Manhattan lawmakers today took a major step in criminal justice reform, passing legislation aimed at changing bail payments.
On Tuesday, legislation introduced by City Council members Keith Powers (D-Upper East Side, Carnegie Hill, Yorkville, Central Park South, Midtown East, Times Square, Koreatown, Stuyvesant Town and Peter Cooper Village, Waterside Plaza, Tudor City, Turtle Bay, Murray Hill, Sutton Place) and Rory Lancman (D-Queens) passed the New York City Council, eliminating fees associated with paying bail by credit card in New York City.
Introduction 1199, removes the 2.49% non-refundable fee charged on credit card bail payments made online, and the 8% fee charged on credit card payments made in-person. The bill passed the City Council 43 – 1. The legislation works toward alleviating the burden of excess fees, so no entity profits from an individual’s time in custody.
“With the passage of Introduction 1199, New York City takes a positive step forward in criminal justice reform. Fees on bail create unnecessary financial hardship on those in the justice system and their families, simply because they do not have cash on-hand. By eliminating the fees associated with paying bail, we eliminate an unnecessary financial hardship that has for so long been associated with the justice system,” said Powers.
According to the Bronx Freedom Fund, only 1 in 10 people in New York City are able to pay bail at arraignment. The City’s Independent Budget Office estimates the cost of incarcerating individuals who cannot afford to pay bail is approximately $116 million.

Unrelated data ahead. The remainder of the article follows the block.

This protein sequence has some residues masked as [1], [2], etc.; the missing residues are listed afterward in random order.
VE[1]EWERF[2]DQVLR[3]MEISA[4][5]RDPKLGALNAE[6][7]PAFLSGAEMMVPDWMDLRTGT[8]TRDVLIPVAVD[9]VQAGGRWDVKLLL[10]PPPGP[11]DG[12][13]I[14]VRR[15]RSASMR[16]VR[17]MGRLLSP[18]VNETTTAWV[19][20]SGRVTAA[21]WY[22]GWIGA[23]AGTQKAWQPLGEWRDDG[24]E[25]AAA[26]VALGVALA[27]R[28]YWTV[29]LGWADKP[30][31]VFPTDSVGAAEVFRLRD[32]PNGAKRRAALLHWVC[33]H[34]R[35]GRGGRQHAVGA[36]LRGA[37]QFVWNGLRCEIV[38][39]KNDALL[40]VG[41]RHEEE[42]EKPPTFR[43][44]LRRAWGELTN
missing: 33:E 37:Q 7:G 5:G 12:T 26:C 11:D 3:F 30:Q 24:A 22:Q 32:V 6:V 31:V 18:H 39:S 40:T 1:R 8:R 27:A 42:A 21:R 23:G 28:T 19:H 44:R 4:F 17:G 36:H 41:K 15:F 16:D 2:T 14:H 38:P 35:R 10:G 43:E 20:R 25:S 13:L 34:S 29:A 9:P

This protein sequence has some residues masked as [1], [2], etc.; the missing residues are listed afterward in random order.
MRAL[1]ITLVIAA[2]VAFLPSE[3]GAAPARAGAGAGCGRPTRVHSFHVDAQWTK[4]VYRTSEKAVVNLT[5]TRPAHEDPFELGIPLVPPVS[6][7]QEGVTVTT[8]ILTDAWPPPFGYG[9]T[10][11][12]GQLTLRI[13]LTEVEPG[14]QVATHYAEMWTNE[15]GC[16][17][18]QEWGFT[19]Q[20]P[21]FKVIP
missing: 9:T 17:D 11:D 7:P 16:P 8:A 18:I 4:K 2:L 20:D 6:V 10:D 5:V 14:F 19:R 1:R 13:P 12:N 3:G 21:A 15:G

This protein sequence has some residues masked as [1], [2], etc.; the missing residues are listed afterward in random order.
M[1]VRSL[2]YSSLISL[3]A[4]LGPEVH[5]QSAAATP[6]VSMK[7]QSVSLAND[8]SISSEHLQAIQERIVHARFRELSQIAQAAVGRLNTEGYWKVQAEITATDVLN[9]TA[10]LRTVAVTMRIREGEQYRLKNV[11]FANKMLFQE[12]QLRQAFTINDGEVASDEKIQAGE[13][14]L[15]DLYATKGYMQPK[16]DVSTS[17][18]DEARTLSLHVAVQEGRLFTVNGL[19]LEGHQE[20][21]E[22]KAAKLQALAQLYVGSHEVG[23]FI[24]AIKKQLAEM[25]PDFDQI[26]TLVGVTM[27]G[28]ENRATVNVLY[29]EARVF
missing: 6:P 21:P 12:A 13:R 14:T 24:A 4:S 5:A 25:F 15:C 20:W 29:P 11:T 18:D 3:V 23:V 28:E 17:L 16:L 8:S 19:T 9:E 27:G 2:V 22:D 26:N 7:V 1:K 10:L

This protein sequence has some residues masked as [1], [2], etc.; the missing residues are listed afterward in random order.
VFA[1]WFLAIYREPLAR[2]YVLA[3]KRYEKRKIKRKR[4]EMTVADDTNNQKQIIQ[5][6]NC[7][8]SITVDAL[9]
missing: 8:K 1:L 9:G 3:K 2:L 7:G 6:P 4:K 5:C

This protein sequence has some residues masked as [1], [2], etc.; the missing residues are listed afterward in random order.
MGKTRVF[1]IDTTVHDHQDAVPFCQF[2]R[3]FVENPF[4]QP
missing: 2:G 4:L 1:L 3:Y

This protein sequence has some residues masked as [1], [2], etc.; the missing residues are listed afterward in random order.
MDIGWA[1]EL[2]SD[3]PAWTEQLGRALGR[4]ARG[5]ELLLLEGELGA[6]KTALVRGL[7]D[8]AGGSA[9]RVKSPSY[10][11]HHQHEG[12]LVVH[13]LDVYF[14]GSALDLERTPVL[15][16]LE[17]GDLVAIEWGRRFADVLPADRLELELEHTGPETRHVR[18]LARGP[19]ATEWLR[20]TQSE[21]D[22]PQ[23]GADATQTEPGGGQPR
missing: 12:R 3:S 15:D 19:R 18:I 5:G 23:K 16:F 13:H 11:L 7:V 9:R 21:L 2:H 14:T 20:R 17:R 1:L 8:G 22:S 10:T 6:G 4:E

The measure will go into effect for online payments six months after becoming law and eliminates non-refundable fees from the bail system for all cases.
City Council members Ben Kallos (D-Upper East Side’s Yorkville, Lenox Hill, Carnegie Hill, Roosevelt Island, Midtown East, Sutton Place, El Barrio in East Harlem) and Helen Rosenthal (D-Central Park, Lincoln Square, Upper West Side, Clinton) applauded the passage as an overdue victory for underprivileged communities that are already disproportionately affected by high rates of incarceration.
“New York City’s bail system is long overdue for reform. A 2% fee may not sound like much, but for those who are already struggling to come up with money to pay the average misdemeanor bail of $1,000 or felony bail of $5,000, an extra $20-$100 can mean the difference between spending days in jail or not,” said Kallos.
According to a study published last year in the American Economic Review, inability to pay bail after being arrested makes it more likely that you will be convicted of that offense, as first reported in The New York Times. The study found that being held in jail while awaiting trial also makes it more likely that, two to four years after an initial arrest, you will be engaged in criminal behavior or unemployed.
“Additional processing fees and restrictions on check use disproportionately impact low-income individuals and families, who are already at a severe disadvantage when interacting with the criminal justice system. Thank you to Council Member Powers for fighting for a more equitable bail system, and for his leadership on criminal justice reform,” said Rosenthal.